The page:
Sunday, August 21, 2011

College Rape Accusations and the Presumption of Male Guilt

About this time of year many educators are encouraging new students to please, please, go to student orientation on campus. Skip the bars for a couple of hours and learn something that will matter.  Attend a sexual assault workshop.  Know the definition of informed consent. Don't take it for granted that what you do on a date won't come back to haunt you.

And then there are people like Peter Berkowitz bemoaning that schools literally legislate what students should think and say. These rules, originally there to combat sex discrimination, are direct from the federal government. Schools that benefit from federal funding (i.e., almost all of them) must comply to the statutes and amendments of Title IX of the Civil Rights Act. Institutions receiving federal funding must: (1) educate both students and teachers about the law;
(2) report all incidences of known sexual assault on campus to the U.S. Department of Education; and (3) adjudicate complaints.

Mr. Berkowitz believes that the campus adjudication process unfairly favors the victim, unjustly leads to the expulsion of the perpetrator. Ruins his life.

Interesting to those of us who see the victims in therapy, when they should be in school. They are young men and women who have dropped out, who never even thought to tell over their experiences as rape victims, not to the schools, certainly, not even to parents or friends. They dropped out, dropped off the map. Just couldn't concentrate, you know.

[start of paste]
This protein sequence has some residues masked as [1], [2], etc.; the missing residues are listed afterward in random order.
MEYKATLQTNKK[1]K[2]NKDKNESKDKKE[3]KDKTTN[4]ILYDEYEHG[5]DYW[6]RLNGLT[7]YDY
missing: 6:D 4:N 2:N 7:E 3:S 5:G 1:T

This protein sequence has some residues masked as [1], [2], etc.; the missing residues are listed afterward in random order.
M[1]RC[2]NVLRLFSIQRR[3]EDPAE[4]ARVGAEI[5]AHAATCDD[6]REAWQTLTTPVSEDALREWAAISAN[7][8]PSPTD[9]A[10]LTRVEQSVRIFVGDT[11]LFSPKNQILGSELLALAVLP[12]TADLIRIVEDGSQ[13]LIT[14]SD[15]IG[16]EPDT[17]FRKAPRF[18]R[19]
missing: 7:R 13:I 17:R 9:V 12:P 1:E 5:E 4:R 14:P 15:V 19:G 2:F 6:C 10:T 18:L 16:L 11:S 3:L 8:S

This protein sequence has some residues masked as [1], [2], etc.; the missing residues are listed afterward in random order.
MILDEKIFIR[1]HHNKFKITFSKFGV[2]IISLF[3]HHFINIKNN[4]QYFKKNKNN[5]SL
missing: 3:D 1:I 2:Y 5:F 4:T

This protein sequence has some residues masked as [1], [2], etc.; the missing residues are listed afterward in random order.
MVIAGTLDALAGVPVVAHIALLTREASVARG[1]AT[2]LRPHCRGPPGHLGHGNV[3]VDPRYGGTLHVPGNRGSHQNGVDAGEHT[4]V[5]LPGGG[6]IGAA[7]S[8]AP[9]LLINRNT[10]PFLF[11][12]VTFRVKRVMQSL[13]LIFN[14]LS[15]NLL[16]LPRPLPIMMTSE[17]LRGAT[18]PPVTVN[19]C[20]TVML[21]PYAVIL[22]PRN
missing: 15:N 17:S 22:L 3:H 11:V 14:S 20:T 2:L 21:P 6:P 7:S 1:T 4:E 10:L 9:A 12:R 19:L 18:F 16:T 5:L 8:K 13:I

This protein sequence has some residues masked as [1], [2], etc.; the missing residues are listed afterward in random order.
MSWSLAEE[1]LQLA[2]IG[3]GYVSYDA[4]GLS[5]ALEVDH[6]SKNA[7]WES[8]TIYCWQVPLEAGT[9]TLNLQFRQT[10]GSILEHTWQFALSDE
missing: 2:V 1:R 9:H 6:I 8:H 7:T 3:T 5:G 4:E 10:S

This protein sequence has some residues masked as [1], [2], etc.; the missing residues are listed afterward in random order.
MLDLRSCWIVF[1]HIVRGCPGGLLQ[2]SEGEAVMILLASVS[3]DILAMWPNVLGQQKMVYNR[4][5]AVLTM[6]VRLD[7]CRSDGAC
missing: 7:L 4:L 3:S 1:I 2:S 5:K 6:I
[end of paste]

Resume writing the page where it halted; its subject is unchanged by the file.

But unfair, unjust things happen to young perpetrators of acquaintance rape, don't you know, because, according to Mr. Berkowitz,
On campus, where casual sex is celebrated and is frequently fueled by alcohol, the ambiguity that often attends sexual encounters is heightened and the risk of error in rape cases is increased.
Well yes, if they're not up to speed. Getting there is the point of the workshops Berkowitz feels are so intrusive, so likely to hamstring free thought, this illiberal education the kids are getting these days, the one about sexual violence. Oh, dear. Perhaps we shouldn't teach them to look both ways crossing the streets, either, or not to shoot people, to obey walk signs. All restrictions of freedoms.

Mr. Berkowitz believes that when schools try the accused, that guilt beyond a reasonable doubt, the standard of civil jurisprudence, is diluted, replaced by the preponderance of evidence standard.

That may be true. But my understanding is different (the picture above with all those book, represents some of my understanding).

Procedures vary from school to school. In many schools the jury is a board composed of peers, or students who are impartial, and the accused and the one accusing, have a say in its composition. Rarely is a young man who has committed acquaintance rape and been through the process expelled. Rather, he learns definitions, laws. He is changed for the better, more empathetic. He has had a little sorely needed psychotherapy, and found that it didn't hurt, and to preserve his future and his self-respect, is sure to restrain himself the next time.

Poor guy. Doesn't even realize he's suffered an illiberal education!

Well before school begins, to add insult to injury, all incoming students receive student handbooks in the mail, or are encouraged to read them online. Their parents are encouraged, even psychologically pressured, to read the handbook (talk about riling up our founding fathers), as well. And these very same parents are encouraged to reinforce the rules of the institution. Should students break certain rules, i.e., commit felonies, they might be asked to leave.